Once you get to know yourself as a worker, you'll begin to learn how much you can realistically except of yourself. We all want to get a lot ticked off our lists in a day, but sometimes it just won't happen. What's better - putting together a huge list of tasks and feeling disappointed about not completing them all? Or prioritising two or three tasks and feeling great at the end of them?

You know how much you can accomplish in a certain amount of time. Focus on the tasks that you 'need' to get done (instead of 'want') and you'll find that over time, you'll accomplish a lot more.

Set priorities

There's so much we have to do as bloggers and that can become even more overwhelming alongside a full-time job. The best thing you can do is to dedicate your most productive hours to  doing creative work that means the most to you. Just because you've got two important emails to reply to, doesn't mean a task of going through your entire inbox. You've got to be careful you don't fall into any traps, which is where priorities come in.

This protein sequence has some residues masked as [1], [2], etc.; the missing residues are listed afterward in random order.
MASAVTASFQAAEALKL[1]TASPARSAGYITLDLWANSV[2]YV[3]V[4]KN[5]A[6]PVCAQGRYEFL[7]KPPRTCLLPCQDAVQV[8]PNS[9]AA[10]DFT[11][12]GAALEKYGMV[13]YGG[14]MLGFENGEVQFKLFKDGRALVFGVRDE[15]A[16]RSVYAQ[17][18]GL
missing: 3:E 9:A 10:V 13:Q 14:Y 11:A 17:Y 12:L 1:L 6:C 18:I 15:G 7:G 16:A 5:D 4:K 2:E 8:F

Ideally, I get my blog posts written up during the week so I've got my weekend to deal with emails and any other admin.

Create your own systems

Taking inspiration from someone else's methods is completely fine. But copying their whole process when it isn't a good fit for you won't be the magic formula to increasing your productivity. I mean, there's no point in using the bullet journal method when you've tried it and it doesn't suit you.

Instead, find a system that works for you and make it unique. Now, I don't mean carry on using sticky notes pinned all over your office. You want it to be a smart system. If you prefer writing things down, then stick to paper. Or if you like keeping everything in one place online, then check out some digital tools.

For me, I have a number of methods I use to make up my productivity process. Here's a little lowdown:

  • Google docs - this is where I create my blog editorial calendar for the month